Thomonde Formation

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Thomonde Formation
Stratigraphic range: Early-Mid Miocene
Type Formation
Underlies Rivière Gauche Formation
Location
Coordinates 18°42′N81°42′W / 18.7°N 81.7°W / 18.7; -81.7 Coordinates: 18°42′N81°42′W / 18.7°N 81.7°W / 18.7; -81.7
Approximate paleocoordinates 18°30′N70°30′W / 18.5°N 70.5°W / 18.5; -70.5
CountryFlag of Haiti.svg  Haiti
Haiti relief location map.jpg
Yellow pog.svg
Thomonde Formation (Haiti)

The Thomonde Formation is a geologic formation in Haiti. It preserves fossils dating back to the Early to Middle Miocene period. [1]

Haiti country in the Caribbean

Haiti, officially the Republic of Haiti and formerly called Hayti, is a country located on the island of Hispaniola, east of Cuba in the Greater Antilles archipelago of the Caribbean Sea. It occupies the western three-eighths of the island, which it shares with the Dominican Republic. Haiti is 27,750 square kilometres (10,714 sq mi) in size and has an estimated 10.8 million people, making it the most populous country in the Caribbean Community (CARICOM) and the second-most populous country in the Caribbean as a whole.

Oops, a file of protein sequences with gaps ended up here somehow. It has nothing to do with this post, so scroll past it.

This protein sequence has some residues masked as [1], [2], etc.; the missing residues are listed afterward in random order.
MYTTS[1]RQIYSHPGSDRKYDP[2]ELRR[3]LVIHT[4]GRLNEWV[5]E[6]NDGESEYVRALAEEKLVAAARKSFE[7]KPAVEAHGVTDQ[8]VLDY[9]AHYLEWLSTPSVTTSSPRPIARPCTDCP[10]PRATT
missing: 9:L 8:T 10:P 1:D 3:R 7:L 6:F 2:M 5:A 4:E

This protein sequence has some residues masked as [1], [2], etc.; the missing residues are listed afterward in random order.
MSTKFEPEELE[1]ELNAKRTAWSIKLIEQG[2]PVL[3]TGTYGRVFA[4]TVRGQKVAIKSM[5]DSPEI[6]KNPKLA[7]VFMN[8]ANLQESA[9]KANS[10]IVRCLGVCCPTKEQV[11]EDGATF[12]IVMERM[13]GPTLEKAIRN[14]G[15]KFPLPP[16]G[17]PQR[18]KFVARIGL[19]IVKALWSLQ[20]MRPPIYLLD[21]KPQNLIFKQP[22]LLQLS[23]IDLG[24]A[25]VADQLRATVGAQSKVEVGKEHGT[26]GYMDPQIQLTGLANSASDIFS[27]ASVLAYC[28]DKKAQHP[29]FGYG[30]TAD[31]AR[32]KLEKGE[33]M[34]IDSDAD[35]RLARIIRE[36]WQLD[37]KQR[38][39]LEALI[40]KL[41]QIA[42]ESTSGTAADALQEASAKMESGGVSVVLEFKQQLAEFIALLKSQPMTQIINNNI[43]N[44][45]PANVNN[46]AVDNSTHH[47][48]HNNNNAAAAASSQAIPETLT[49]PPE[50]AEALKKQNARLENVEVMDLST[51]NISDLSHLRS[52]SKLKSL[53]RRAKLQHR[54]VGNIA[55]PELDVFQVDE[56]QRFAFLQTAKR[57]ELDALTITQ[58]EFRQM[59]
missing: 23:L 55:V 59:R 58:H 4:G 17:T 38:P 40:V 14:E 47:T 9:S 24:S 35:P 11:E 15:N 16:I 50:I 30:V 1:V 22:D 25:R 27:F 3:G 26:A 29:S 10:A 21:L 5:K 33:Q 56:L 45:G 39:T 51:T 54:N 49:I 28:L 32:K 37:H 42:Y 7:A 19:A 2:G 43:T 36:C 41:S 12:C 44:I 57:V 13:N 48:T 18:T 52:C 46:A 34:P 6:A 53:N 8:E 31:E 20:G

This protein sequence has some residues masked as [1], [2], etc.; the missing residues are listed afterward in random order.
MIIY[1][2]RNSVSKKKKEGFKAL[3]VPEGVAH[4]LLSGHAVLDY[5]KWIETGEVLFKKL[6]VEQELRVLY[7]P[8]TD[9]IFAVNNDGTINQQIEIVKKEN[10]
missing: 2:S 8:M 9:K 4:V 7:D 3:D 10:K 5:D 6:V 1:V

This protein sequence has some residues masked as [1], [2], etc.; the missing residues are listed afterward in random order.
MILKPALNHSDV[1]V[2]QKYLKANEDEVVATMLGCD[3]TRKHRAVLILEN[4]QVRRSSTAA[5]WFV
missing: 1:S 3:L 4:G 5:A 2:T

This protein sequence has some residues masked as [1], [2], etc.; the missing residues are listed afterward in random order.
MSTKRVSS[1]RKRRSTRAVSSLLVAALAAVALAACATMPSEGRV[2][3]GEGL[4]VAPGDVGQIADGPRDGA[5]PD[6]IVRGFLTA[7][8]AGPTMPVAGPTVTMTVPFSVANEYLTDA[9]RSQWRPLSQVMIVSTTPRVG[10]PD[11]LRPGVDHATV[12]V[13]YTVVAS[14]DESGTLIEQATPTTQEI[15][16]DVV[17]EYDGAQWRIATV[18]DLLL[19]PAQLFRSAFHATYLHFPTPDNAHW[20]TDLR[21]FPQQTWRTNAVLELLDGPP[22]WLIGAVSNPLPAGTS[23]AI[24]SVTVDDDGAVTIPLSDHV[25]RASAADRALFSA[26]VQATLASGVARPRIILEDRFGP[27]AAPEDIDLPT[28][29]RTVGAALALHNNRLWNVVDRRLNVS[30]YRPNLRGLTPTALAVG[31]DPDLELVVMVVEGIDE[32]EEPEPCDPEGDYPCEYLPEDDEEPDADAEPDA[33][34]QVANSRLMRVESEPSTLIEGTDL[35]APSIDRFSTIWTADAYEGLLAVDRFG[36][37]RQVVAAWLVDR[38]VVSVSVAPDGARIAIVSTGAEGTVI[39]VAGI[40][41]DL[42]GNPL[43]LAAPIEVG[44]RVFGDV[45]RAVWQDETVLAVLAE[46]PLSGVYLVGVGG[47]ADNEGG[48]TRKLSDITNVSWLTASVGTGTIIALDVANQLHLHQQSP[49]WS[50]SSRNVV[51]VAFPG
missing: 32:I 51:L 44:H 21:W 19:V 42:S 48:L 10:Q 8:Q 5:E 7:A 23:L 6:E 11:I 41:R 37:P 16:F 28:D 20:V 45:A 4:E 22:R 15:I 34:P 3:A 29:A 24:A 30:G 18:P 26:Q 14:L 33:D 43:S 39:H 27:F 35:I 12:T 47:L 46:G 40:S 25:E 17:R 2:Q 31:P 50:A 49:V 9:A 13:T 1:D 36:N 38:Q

The Miocene is the first geological epoch of the Neogene Period and extends from about 23.03 to 5.333 million years ago (Ma). The Miocene was named by Charles Lyell; its name comes from the Greek words μείων and καινός and means "less recent" because it has 18% fewer modern sea invertebrates than the Pliocene. The Miocene is preceded by the Oligocene and is followed by the Pliocene.

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